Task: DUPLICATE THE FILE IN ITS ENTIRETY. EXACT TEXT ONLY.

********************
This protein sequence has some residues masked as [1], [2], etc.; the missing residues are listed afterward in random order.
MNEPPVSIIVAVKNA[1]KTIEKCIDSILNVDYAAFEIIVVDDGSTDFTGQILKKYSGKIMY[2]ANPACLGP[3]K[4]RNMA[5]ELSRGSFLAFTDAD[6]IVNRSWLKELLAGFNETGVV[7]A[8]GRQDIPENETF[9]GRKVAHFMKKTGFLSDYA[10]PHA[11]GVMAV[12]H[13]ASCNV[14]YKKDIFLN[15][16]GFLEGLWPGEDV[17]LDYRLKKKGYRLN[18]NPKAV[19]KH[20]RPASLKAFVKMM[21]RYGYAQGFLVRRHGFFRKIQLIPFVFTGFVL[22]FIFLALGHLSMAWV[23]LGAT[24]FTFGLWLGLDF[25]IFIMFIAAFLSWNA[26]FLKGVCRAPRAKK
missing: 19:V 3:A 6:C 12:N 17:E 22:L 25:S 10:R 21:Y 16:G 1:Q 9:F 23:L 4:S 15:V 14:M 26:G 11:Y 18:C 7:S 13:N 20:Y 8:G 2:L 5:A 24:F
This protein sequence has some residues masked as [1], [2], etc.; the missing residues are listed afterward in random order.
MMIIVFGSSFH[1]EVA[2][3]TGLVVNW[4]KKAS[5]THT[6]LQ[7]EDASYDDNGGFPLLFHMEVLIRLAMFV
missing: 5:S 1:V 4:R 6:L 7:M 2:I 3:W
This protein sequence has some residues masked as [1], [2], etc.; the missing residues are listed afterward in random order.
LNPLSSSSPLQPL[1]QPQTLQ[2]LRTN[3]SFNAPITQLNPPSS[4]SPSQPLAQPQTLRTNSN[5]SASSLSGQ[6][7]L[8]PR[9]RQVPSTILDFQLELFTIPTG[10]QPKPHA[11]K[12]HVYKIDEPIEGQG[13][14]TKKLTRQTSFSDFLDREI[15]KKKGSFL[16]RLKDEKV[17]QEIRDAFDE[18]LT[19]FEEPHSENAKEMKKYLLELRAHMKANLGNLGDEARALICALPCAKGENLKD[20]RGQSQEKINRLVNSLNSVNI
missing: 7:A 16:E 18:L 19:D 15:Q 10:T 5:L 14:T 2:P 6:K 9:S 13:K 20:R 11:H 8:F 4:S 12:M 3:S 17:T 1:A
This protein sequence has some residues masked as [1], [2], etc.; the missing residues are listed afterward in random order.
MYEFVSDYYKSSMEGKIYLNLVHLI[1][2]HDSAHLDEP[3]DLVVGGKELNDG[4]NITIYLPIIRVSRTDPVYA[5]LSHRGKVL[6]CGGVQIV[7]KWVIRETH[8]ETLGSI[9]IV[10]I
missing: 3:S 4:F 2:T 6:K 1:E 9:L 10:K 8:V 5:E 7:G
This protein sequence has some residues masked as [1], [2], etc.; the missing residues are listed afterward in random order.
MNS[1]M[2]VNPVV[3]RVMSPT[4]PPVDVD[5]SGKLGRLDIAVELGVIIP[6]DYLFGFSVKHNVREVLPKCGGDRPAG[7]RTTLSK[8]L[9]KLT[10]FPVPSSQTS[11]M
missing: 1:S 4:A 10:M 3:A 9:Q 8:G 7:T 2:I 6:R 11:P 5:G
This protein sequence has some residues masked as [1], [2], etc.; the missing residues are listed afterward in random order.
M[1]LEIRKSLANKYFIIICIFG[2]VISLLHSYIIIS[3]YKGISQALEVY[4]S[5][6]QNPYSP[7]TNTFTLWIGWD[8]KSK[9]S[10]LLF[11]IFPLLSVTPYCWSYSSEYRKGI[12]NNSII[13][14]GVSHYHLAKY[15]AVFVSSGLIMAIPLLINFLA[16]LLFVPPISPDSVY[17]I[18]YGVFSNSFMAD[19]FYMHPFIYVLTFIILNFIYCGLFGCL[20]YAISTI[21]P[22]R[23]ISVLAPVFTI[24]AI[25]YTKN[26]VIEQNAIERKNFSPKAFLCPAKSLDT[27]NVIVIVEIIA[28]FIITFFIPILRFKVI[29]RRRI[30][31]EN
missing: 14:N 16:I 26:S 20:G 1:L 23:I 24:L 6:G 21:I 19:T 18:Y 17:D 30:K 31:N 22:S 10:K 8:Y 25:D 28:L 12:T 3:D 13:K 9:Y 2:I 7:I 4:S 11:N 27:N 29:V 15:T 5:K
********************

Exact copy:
This protein sequence has some residues masked as [1], [2], etc.; the missing residues are listed afterward in random order.
MNEPPVSIIVAVKNA[1]KTIEKCIDSILNVDYAAFEIIVVDDGSTDFTGQILKKYSGKIMY[2]ANPACLGP[3]K[4]RNMA[5]ELSRGSFLAFTDAD[6]IVNRSWLKELLAGFNETGVV[7]A[8]GRQDIPENETF[9]GRKVAHFMKKTGFLSDYA[10]PHA[11]GVMAV[12]H[13]ASCNV[14]YKKDIFLN[15][16]GFLEGLWPGEDV[17]LDYRLKKKGYRLN[18]NPKAV[19]KH[20]RPASLKAFVKMM[21]RYGYAQGFLVRRHGFFRKIQLIPFVFTGFVL[22]FIFLALGHLSMAWV[23]LGAT[24]FTFGLWLGLDF[25]IFIMFIAAFLSWNA[26]FLKGVCRAPRAKK
missing: 19:V 3:A 6:C 12:N 17:E 22:L 25:S 10:R 21:Y 16:G 1:Q 9:F 23:L 4:S 15:V 14:M 26:G 11:Y 18:C 7:S 13:N 20:Y 8:G 2:L 5:A 24:F
This protein sequence has some residues masked as [1], [2], etc.; the missing residues are listed afterward in random order.
MMIIVFGSSFH[1]EVA[2][3]TGLVVNW[4]KKAS[5]THT[6]LQ[7]EDASYDDNGGFPLLFHMEVLIRLAMFV
missing: 5:S 1:V 4:R 6:L 7:M 2:I 3:W
This protein sequence has some residues masked as [1], [2], etc.; the missing residues are listed afterward in random order.
LNPLSSSSPLQPL[1]QPQTLQ[2]LRTN[3]SFNAPITQLNPPSS[4]SPSQPLAQPQTLRTNSN[5]SASSLSGQ[6][7]L[8]PR[9]RQVPSTILDFQLELFTIPTG[10]QPKPHA[11]K[12]HVYKIDEPIEGQG[13][14]TKKLTRQTSFSDFLDREI[15]KKKGSFL[16]RLKDEKV[17]QEIRDAFDE[18]LT[19]FEEPHSENAKEMKKYLLELRAHMKANLGNLGDEARALICALPCAKGENLKD[20]RGQSQEKINRLVNSLNSVNI
missing: 7:A 16:E 18:L 19:D 15:Q 10:T 5:L 14:T 2:P 6:K 9:S 13:K 20:R 11:H 8:F 4:S 12:M 3:S 17:T 1:A
This protein sequence has some residues masked as [1], [2], etc.; the missing residues are listed afterward in random order.
MYEFVSDYYKSSMEGKIYLNLVHLI[1][2]HDSAHLDEP[3]DLVVGGKELNDG[4]NITIYLPIIRVSRTDPVYA[5]LSHRGKVL[6]CGGVQIV[7]KWVIRETH[8]ETLGSI[9]IV[10]I
missing: 3:S 4:F 2:T 6:K 1:E 9:L 10:K 8:V 5:E 7:G
This protein sequence has some residues masked as [1], [2], etc.; the missing residues are listed afterward in random order.
MNS[1]M[2]VNPVV[3]RVMSPT[4]PPVDVD[5]SGKLGRLDIAVELGVIIP[6]DYLFGFSVKHNVREVLPKCGGDRPAG[7]RTTLSK[8]L[9]KLT[10]FPVPSSQTS[11]M
missing: 1:S 4:A 10:M 3:A 9:Q 8:G 7:T 2:I 6:R 11:P 5:G
This protein sequence has some residues masked as [1], [2], etc.; the missing residues are listed afterward in random order.
M[1]LEIRKSLANKYFIIICIFG[2]VISLLHSYIIIS[3]YKGISQALEVY[4]S[5][6]QNPYSP[7]TNTFTLWIGWD[8]KSK[9]S[10]LLF[11]IFPLLSVTPYCWSYSSEYRKGI[12]NNSII[13][14]GVSHYHLAKY[15]AVFVSSGLIMAIPLLINFLA[16]LLFVPPISPDSVY[17]I[18]YGVFSNSFMAD[19]FYMHPFIYVLTFIILNFIYCGLFGCL[20]YAISTI[21]P[22]R[23]ISVLAPVFTI[24]AI[25]YTKN[26]VIEQNAIERKNFSPKAFLCPAKSLDT[27]NVIVIVEIIA[28]FIITFFIPILRFKVI[29]RRRI[30][31]EN
missing: 14:N 16:I 26:S 20:G 1:L 23:I 24:L 6:G 21:I 19:T 18:Y 17:D 30:K 31:N 22:S 10:K 8:Y 25:D 28:L 12:T 3:D 13:K 9:Y 2:I 7:I 4:S 11:N 27:N 29:V 15:T 5:K